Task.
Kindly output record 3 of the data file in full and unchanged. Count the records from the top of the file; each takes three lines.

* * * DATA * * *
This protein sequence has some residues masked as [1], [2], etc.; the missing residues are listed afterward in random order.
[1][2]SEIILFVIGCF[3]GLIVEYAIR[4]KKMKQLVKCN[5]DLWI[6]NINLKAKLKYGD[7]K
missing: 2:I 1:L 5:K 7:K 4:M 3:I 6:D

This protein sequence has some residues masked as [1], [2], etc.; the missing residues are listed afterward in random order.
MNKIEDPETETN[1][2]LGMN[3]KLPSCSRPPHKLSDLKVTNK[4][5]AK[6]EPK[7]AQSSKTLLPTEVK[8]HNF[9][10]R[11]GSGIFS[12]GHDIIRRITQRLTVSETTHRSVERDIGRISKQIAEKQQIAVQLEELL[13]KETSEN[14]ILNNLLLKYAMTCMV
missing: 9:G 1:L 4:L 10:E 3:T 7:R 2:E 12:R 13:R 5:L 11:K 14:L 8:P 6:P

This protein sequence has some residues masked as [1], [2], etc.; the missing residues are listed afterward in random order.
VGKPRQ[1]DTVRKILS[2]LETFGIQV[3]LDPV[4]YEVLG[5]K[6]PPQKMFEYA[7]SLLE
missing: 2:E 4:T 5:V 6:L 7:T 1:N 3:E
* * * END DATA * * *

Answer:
This protein sequence has some residues masked as [1], [2], etc.; the missing residues are listed afterward in random order.
VGKPRQ[1]DTVRKILS[2]LETFGIQV[3]LDPV[4]YEVLG[5]K[6]PPQKMFEYA[7]SLLE
missing: 2:E 4:T 5:V 6:L 7:T 1:N 3:E